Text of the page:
Chattanooga, TN | Painting, Drawing
Jeffrey Morton is an accomplished painter specializing in various interpretations of the landscape. During a two-year residence in Japan, earlier in his career, Morton was drawn to Japanese art and culture. His work of the last twenty-five years has a strong connection to the bold color fields found in 17th Century Japanese folding screens, and the fluid brushwork of the 19th Century ink painter Uragami Gyokudo. Morton has exhibited his work regionally and nationally, including the University of Tennessee Downtown Gallery; the Harrison Center for the Arts, Indianapolis; and, the Delaware Center for Contemporary Arts, Wilmington. Educated at Yale University and Temple University, Tyler School of Art in Philadelphia, Morton has served as professor of art at Covenant College since 2000. In Chattanooga he curated the show “Accessing the Artist’s Brain: Drawing as Metaphor” at the Association of Visual Arts. Most recently he exhibited works at Hunter Museum of Art, Hunter Invitational III, also in Chattanooga. Jeffrey Morton is a recipient of a 2016 Individual Artist Fellowship from the Tennessee State Arts Commission. He and his wife Betsy and their four children are residents of Signal Mountain, Tennessee.
If place, according to art critic Lucy Lippard, is the latitudinal and longitudinal map of a persons life, then my art has literally helped me find a home. As a transplant from the Northeast Untied States to Chattanooga Tennessee, now fifteen years ago, my art has taught me about the significance of being grounded in a place, a specific location. Unique to the American South is the Kudzu plant that thrives in a climate different from its home. In Japan, Kudzu is a decorative plant with a pretty purple flower; however, in a new location, Kudzu is used to fight erosion. At first I thought that this foreign plant doesn’t belong here, and neither do I. But after crawling through the landscape of Signal Mountain, TN and navigating the invasive vine, making drawings and paintings from it, I have learned to love the strange plant and the landscape of my adopted home.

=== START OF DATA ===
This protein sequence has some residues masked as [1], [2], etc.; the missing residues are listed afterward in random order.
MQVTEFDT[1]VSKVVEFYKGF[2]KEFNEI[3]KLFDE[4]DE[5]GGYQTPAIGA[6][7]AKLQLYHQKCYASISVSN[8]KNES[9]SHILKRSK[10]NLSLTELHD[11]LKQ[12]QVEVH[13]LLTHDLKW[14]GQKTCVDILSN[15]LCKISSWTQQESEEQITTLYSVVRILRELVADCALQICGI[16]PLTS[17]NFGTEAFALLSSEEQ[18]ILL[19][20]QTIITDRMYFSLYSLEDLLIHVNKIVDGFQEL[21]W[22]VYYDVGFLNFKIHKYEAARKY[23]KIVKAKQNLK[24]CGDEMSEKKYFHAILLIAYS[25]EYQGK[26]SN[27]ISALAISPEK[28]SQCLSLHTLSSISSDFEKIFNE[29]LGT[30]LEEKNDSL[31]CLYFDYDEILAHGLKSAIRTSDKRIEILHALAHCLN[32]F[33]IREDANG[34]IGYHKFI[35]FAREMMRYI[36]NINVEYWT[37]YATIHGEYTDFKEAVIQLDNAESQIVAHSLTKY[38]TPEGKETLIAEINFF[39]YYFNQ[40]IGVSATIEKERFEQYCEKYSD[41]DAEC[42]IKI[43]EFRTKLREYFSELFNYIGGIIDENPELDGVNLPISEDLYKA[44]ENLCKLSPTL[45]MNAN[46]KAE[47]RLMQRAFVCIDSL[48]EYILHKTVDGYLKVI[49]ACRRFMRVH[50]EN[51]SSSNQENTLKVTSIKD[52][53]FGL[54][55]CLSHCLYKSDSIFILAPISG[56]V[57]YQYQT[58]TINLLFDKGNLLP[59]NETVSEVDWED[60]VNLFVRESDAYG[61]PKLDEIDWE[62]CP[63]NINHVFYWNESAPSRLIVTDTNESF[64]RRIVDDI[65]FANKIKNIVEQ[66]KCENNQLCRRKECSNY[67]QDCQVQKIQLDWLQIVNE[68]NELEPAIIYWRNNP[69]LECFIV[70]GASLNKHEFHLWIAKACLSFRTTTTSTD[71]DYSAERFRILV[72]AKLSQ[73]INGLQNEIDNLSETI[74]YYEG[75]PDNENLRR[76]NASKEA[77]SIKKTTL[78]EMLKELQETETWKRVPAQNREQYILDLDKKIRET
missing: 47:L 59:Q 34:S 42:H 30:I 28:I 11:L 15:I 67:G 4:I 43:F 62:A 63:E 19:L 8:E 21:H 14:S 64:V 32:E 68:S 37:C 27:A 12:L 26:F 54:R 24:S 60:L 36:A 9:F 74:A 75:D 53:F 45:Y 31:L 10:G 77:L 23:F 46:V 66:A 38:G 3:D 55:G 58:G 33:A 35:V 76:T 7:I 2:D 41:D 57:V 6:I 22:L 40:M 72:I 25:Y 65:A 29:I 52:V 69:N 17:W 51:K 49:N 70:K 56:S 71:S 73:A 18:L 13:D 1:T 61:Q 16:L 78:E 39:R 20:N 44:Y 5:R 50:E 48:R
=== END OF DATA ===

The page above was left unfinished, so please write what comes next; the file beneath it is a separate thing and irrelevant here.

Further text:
In a good year, or perhaps a bad one, the Kudzu plant can grow about a foot per day and up to sixty feet per year. Transplanted from Japan to Philadelphia’s Fairmount Park Centennial Celebration in 1876 as a decorative element for a tea garden, Kudzu thrives in the Southeastern United States, and during the summer months vines grow everywhere chocking out trees, power poles, automobiles, and even buildings. In the 1930’s it was purposed to eliminate earth decay in the hills and valleys of Georgia, Tennessee, and Alabama; it has become a prolific, and for some, an unwanted species. The environmental and ecological impact of Kudzu is profound, and municipalities throughout the region have tried mowing, burning, chemicals, and in the case of the city of Chattanooga, grazing goats to remove the leafy pest. Kudzu has the ability to kill other plants by growing over them, “stealing” their light, and ostensibly constraining all competitors from this vital life source. My painting practice has responded to an unexpected bond with this agitated landscape that might at best be described attitudinally rather than visually. Most notably, I have shifted my relationship to the work from the documentation of things seen, to a relationship of things experienced. I want my viewer to peel back the layers of paint to feel the same things I felt while collecting sources for the work, and in some perverse way, I want the viewer to leave with the same anxiety inducing question that I have: is this Kudzu landscape safe?
While the form of Kudzu is an intriguing subject, it is the encounter of walking through this strange and invasive landscape that intrigues me more. Actually the experience is scary. To gather sources for my art, I trip over vines that literally grab at my arms and legs, making my task impossible. The sun burns my skin, and when l sit in the landscape making small drawings I can only stay four-hours at a time. Thus titles of a two-day drawing read something like seven-hours-thirty-six minutes, or eight-hours-sixteen minutes. Seeing those digits, and considering my exposure to this undesirable space, continues to add to the anxiety I have already absorbed. However it’s not just the snag of this invasive pest that nags at me; it is the countless bites from the ticks, mites, and mosquitos that eat at my body and psychology as well. Thus my artistic practice is not only an endurance test of drawing and mark-making, it is a practice of how much time I can actually spend in this beautiful yet annoying landscape. Simply put, my art argues that geography matters, and even an undesired geography, can shape and mold human life.